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India reaffirms at the UN that non-Abrahamic religions too face hate and malice amidst propaganda of ‘Islamophobia’ in India

India's representative to UN said that there can't can’t be double standards on religiophobia, its not restricted to Abrahamic religions only, and non-Abrahamic religions are equally affected

“Religiophobia should not be a selective exercise involving only one or two religions but should apply equally to phobias against non-Abrahamic religions as well,” Indian Representative to the UN T S Tirumurti expressed sternly on Friday. Tirumurti was talking at the UN meeting of ambassadors to mark the first-ever International Day on Countering Hate Speech.

Speaking at the UN, T S Tirumurti said that there can’t be double standards on religiophobia, and till phobias against non-Abrahamic religions are not addressed, such international days will never their objectives.

In the global UN conference titled ‘Role of education to address the root causes of hate speech and advance inclusion, non-discrimination, and peace,’ Tirumurti highlighted that today, the greatest bulwark against intolerance and hatred is by embracing the principles of democracy, where there are necessary checks and balances and where any aberration is addressed within the confines of the rule of law.

Developing further on Pluralism, Tirumurti argued that a society based on pluralism, “where every religion is respected, is a sine qua non of tolerance and harmony,” he stated. “Pluralistic tradition is recognised in the resolution piloted by the UAE and Egypt on the International Day of Human Fraternity,” he added.

“India has embraced both these principles – democracy and pluralism. And we call on all countries to adhere to these principles to ensure that intolerance is addressed within a Constitutional framework,” the Ambassador stated. “India’s multi-cultural edifice,” Tirumurti argued,” has, over centuries, made it a safe haven for all those who seek refuge in India, whether the Jewish community or Zoroastrians or Tibetans or from our own neighbourhood.”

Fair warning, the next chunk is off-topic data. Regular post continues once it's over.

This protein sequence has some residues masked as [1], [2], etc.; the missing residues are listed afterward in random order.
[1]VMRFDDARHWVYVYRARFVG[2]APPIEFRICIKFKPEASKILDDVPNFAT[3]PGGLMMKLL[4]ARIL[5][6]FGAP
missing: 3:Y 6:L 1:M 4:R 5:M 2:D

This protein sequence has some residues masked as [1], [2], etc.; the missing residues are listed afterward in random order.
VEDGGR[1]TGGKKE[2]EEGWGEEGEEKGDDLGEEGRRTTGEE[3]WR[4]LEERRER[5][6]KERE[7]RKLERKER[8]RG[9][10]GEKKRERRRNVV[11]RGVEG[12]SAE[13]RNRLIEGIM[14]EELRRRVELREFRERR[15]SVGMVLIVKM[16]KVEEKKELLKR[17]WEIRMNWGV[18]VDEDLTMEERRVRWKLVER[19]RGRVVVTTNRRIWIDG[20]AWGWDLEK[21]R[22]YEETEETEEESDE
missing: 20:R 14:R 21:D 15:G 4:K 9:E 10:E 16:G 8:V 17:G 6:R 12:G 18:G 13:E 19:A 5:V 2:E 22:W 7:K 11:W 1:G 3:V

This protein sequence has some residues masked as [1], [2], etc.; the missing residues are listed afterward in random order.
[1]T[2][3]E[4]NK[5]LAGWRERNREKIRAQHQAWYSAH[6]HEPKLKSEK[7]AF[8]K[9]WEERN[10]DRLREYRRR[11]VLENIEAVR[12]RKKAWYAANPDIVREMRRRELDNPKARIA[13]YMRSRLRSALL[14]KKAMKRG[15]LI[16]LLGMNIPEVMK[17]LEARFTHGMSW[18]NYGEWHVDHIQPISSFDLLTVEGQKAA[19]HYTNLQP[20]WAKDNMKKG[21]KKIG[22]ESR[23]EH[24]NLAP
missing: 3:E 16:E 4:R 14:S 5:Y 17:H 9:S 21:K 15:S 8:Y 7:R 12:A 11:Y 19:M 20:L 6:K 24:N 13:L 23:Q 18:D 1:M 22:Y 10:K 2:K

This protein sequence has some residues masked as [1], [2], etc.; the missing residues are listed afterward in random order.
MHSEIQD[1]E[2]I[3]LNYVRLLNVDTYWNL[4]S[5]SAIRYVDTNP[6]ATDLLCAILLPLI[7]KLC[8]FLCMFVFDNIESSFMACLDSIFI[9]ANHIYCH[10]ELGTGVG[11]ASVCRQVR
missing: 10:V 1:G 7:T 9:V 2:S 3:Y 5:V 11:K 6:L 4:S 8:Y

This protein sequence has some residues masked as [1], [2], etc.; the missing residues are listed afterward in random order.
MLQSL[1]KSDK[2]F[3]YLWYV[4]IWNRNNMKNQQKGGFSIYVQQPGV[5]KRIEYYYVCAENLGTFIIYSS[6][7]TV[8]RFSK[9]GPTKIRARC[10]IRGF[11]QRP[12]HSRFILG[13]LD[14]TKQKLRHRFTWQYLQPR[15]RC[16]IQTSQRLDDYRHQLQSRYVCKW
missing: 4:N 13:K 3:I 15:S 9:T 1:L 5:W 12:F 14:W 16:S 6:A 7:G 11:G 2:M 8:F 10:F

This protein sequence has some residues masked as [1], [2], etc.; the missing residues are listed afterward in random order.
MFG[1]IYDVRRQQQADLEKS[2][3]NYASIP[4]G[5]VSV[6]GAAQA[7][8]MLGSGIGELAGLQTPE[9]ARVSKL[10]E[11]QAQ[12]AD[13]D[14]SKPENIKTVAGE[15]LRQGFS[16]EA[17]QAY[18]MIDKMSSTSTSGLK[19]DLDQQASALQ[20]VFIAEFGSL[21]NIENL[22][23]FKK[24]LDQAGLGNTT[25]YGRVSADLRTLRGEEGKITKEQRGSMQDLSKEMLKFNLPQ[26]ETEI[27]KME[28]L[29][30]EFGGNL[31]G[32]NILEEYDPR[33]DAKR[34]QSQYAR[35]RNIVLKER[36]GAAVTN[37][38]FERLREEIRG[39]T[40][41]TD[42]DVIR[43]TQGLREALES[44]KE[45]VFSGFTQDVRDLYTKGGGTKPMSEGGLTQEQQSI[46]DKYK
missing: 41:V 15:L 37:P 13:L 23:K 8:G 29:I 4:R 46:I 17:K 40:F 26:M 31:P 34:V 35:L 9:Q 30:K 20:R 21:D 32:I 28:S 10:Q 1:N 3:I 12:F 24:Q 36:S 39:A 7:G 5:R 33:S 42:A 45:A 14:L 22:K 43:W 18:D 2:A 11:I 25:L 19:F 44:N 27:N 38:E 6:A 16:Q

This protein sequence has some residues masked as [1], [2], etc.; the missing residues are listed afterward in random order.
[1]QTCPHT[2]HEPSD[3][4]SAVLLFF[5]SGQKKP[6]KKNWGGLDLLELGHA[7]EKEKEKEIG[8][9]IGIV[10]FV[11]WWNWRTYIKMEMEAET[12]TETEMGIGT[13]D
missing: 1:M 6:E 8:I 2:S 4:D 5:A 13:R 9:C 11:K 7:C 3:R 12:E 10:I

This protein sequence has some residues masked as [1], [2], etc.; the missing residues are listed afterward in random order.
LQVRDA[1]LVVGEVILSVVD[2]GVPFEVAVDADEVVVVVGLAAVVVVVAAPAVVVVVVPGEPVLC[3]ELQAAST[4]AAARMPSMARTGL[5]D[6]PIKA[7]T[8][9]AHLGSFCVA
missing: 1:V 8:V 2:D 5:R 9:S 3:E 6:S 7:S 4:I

“It is this underlying strength of our nation that has withstood radicalisation and terrorism over time. It is with this sense of history that India has continued to play a defining role to combat radicalisation and terrorism, and promote tolerance and inclusion,” Tirumurti added while representing India in the event organised by the Permanent Mission of Morocco and the United Nations Office on Genocide Prevention.

Abrahamic and non-Abrahamic religions

Abrahamic religions include the religions that worship the God of Abraham, and it includes Judaism, Christianity and Islam and few other smaller religions. While these three are different religions, Prophet Abraham is mentioned extensively in the holy books of all three religion like Bible and Quran. Both Jesus Christ and Prophet Mohammed are believed to be descendants of Abraham. Islam and Christianity, the two Abrahamic religions, are the largest religions in the world. Some smaller religions like Baha’i, Druze, Rastafarianism, and Samaritanism are also Abrahamic religions. All these religions are monotheistic and identify Abraham as a key figure in their history.

All other religions in the world are non-Abrahamic religions, which include the ancient religions like Hinduism and Buddhism. The non-Abrahamic religions include the Indian religions, Iranian religions and East Asian Religions.

Reiterating India’s stand at the UN on the Islamophobia resolution

On March 15, Ambassador TS Tirumurti, while talking about a resolution for an International Day to combat ‘Islamophobia’ said, “Religiophobias are not restricted to Abrahamic religions only. While India condemns all acts motivated by antisemitism, Christianophobia or Islamophobia, there is clear evidence that over decades such religion-centric phobias have, in fact, affected the followers of non-Abrahamic religions as well.”

Tirumurti argued that this has contributed to the emergence of contemporary forms of religiophobia – “especially anti-Hindu, anti-Buddhist and anti-Sikh phobias.” Ambassador Tirumurti said, “Hinduism has more than 1.2 billion followers, Buddhism more than 535 million and Sikhism had more than 30 million spread out around the world. It is time that we acknowledged the prevalence of religiophobia, rather than single out just one.”

Call for recognition of hatred against Dharmic religions at the United Nations

In January 2022, Tirumurti TS Tirumurti pointed out how phobias against three Abrahamic religions, namely, Islam, Christianity and Judaism was recognised by the Global Counter-Terrorism Strategy but the emergence of religiophobia against Hindus, Buddhists and Sikhs is not being fully recognised, at the global forum.

“The emergence of contemporary forms of religiophobia, especially anti-Hindu, anti-Buddhist and anti-Sikh phobias is a matter of serious concern and needs the attention of the UN and all Member States to address this threat,” The ambassador had argued while speaking at the International Counter-Terrorism Conference.

Ayodhra Ram Mandir special coverage by OpIndia

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